More than a dozen Siouxland volunteers return home this week after spending days feeding tens of thousands of Texans displaced by Hurricane Harvey.
Beef Products Inc. deserves a great deal of gratitude for leading the tri-state relief effort, which included rounding up the volunteers, donating and transporting equipment to cook the meals and supplying all the food and drink, which was either donated or sold to the company at cost, Journal staff writer Ian Richardson reported. The products included 6,000 pounds of BPI’s taco meat for nachos, and 10,500 pounds of hamburger patties provided by Jensen Meats, which uses BPI's Lean Finely Textured Beef, as well as buns from Bimbo Bakery, chips from Frito-Lay and bottled water from the Chesterman Co.
A mix of BPI employees, their family members and other volunteers traveled the more than 1,000 miles to the Houston area to assist the American Red Cross in serving food to refugees, many of whom lost their homes to the Category 4 storm and ensuing record rainfall. Over 10 days, the teams will serve more than 50,000 meals. For many, it was their first hot meat in days.
While some local volunteers drove to southeast Texas, BPI flew others there in its corporate jet. The family business also is covering the volunteers' lodging and meals.
The BPI and Roth family members have a long history of generosity in Siouxland, donating to countless local charitable and civic events. While BPI assisted in previous local disaster relief efforts, such as tornadoes that hit the Wisner and Pilger area in Nebraska in 2014, the company had never tackled anything on the scale of Harvey, which ravaged the Gulf Coast cities in Texas, with damages estimated at more than $150 billion.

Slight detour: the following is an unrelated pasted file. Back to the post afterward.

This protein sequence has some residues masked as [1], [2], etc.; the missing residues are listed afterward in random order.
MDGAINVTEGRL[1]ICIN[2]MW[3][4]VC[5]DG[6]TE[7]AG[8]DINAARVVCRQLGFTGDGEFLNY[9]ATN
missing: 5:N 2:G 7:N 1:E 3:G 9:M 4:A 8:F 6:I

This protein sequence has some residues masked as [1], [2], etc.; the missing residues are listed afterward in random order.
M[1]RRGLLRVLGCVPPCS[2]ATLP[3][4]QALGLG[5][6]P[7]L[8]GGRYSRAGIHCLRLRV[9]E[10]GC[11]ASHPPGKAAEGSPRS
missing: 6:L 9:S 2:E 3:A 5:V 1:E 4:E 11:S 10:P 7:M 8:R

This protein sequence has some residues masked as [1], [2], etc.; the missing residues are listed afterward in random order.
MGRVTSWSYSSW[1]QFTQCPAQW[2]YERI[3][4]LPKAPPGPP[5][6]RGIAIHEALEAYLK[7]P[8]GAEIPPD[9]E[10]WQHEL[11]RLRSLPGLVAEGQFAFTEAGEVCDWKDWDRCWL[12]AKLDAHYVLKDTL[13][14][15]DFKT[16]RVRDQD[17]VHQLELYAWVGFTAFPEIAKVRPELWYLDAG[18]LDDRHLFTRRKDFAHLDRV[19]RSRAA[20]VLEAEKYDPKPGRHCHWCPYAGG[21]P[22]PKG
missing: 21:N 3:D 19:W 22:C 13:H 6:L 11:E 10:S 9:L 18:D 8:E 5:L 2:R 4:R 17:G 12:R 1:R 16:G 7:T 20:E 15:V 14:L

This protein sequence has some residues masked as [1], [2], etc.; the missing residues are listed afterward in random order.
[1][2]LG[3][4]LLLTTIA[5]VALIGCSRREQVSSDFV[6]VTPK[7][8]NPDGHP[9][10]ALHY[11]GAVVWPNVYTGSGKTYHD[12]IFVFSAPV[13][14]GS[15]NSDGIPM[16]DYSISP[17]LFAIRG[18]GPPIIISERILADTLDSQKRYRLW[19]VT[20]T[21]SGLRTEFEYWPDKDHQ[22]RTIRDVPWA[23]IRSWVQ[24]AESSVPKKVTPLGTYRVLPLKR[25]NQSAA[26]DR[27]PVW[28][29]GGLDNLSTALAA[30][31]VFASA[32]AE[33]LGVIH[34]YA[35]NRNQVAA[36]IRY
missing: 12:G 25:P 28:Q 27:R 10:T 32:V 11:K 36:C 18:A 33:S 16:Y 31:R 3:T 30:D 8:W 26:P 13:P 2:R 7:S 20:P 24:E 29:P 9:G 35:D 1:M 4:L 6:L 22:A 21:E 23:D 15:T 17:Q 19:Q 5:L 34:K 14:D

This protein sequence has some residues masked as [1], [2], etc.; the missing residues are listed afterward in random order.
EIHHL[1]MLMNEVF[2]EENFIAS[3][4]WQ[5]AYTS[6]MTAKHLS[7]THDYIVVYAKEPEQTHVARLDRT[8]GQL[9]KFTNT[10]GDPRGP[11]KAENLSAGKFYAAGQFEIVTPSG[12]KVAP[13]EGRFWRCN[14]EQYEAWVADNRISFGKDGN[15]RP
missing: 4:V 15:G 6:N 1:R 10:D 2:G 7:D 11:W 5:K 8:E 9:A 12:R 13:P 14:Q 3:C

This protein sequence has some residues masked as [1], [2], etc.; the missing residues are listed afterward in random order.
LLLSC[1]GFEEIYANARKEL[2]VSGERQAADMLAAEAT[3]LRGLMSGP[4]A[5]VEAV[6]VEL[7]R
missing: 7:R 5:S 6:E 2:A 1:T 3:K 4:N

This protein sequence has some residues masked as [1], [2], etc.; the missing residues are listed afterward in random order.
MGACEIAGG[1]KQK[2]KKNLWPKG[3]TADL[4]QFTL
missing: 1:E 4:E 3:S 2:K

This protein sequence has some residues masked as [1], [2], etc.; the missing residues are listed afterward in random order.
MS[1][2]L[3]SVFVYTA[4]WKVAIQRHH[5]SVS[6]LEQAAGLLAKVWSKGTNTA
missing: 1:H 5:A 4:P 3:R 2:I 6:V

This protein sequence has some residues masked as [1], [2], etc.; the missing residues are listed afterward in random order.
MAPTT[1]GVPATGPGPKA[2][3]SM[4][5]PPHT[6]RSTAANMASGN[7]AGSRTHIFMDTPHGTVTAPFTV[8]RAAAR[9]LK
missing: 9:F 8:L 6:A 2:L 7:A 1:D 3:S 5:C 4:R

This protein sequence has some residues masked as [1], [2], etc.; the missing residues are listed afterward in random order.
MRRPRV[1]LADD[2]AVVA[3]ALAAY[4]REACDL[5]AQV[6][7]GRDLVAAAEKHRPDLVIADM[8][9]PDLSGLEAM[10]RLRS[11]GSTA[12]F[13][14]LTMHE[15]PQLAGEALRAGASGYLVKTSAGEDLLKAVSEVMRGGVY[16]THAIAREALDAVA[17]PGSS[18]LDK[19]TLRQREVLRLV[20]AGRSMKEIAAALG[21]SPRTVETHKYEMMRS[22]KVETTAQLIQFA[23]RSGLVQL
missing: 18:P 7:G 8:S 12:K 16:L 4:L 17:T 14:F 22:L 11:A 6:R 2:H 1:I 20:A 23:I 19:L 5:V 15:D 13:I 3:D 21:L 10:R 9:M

The tragedy hit close to home for BPI, which got its start in Texas in 1981 in Amarillo, Texas, where the private firm operated a plant as recently as 2012.
BPI was one of several Siouxland employers that donated resources and organized relief efforts to assist hurricane victims, not only in Texas, but also, more recently, in Florida, where Hurricane Irma came ashore last weekend. Seaboard Triumph Foods, for example, sent a trailer of pork from the first week of production at its Sioux City plant to each southern state. The fresh pork was donated to Operation BBQ Relief, an organization which expected to serve more than 100,000 meals over 11 days to those affected by Hurricanes Harvey and Irma.
An untold number of volunteers from the tri-state area also answered the call to help their fellow citizens whose lives and livelihoods were turned upside-down by Mother Nature. Leaving their own family, jobs and other day-to-day responsibilities temporarily behind, local volunteers hit the road and entered hurricane-ravaged zones, often at some risk to themselves. For their unselfless acts, they deserve our respect and admiration.
As the floodwaters recede, power is restored and debris is cleared away, Siouxland volunteers can take pride in the role they played in helping out so many Texans and Floridians at a critical time of need.